Why? Maybe somewhere we lost our humanity. Maybe decent work environments were a phase, a mid-20th century American fad, and now we are reverting to form. The philosophical groundwork is certainly being laid. Politicians used to paint themselves as the workers' friend. Now a truly loathsome billionaire like Donald Trump can be the darling of the party of Lincoln, just because he promises to bring his secret rich guy knowledge to the table. Scott Walker is running on his success at crippling public unions in Wisconsin, and Bruce Rauner is aping him. We went from a society that asked itself why teachers don't get paid like athletes do, to a society that wonders why teachers get paid so much, and tries to see that it stops, in the name of economy.
     Reading the Amazon story, I uttered a silent thanks for the career I've had. A good union salary to do work I love for tolerable management. Now people line up to do that work for free under the dubious proposition that making Arianna Huffington rich will rebound well to them in some nebulous fashion.
     Our only hope is that working for free, like abusing workers, is an untenable business model, long run. You can dupe people for a while. But they don't like being unpaid drones. No dogma of well-polished MBA phrases hides that forever, and so coercive ideologies, whether communism or our current technology stoked wealth worship, won't prevail. People are not that stupid. At least I hope they're not that stupid. Donald Trump is still topping the polls

26 comments:

  1. The Ghost of Christmas PastAugust 19, 2015 at 4:08 AM

    As both a customer and an author, I love Amazon. Great prices free quick two day delivery with Amazon Prime and royalty rates for self-published authors, with no censorship or editing, of 35% and 70% (depending on price point and exclusivity). Plius Amazon is standing up to the big dinosaur publishers, which need to die. This Times article was a vicious attack, which Jeff answered. Hooray for Amazon. I try to buy EVERYTHING from them.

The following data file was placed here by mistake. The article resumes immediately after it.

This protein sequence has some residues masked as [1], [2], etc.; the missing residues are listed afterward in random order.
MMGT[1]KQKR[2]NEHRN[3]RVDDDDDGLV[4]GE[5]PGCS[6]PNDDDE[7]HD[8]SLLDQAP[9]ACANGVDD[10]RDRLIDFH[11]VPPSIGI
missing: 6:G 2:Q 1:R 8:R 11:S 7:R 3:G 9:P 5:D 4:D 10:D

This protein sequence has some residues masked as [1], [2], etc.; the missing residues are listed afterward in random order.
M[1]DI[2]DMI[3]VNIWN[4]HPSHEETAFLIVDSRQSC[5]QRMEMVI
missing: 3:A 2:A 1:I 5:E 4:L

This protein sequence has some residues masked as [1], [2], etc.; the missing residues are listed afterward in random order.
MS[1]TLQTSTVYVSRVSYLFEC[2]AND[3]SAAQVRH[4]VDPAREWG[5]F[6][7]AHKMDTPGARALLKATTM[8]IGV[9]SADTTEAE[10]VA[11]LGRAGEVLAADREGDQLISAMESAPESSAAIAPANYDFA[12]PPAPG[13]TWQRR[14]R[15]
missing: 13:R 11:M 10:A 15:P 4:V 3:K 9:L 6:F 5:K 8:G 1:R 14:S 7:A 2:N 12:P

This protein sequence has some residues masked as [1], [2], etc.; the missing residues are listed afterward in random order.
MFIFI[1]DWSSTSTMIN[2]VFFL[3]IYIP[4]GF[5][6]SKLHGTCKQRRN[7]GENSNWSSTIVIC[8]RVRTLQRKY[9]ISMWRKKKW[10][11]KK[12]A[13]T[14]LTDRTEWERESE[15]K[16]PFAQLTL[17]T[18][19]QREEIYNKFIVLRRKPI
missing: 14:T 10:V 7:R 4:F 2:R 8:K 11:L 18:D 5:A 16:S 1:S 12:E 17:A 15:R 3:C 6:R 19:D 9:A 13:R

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    1. Tool. No actual author would cite "no editing" as something positive. Posting this at 4 a.m. kinda proves the Times point about employees being driven to work round the clock. Bezsos answered by saying, unwittingly, that it was true.

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    2. Unfortunately, Amazon is the only place you can actually buy EVERYTHING. And I, for one, have become addicted. The story about its warehouse and shipping practices put me on the wagon for a while, but I confess I'm now reading Phineas Finn on Kindle, because it was "free" of course.

      john

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    3. It's very hard to avoid their service. Just days after I read that, I wanted to get a certain book to a friend who isn't doing well, and while I could have gone to my local bookstore and contrived to order a copy, the cheapest, fastest way was Amazon and I figured the transaction wouldn't make or break them.

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    4. The Ghost of Christmas PastAugust 21, 2015 at 6:34 AM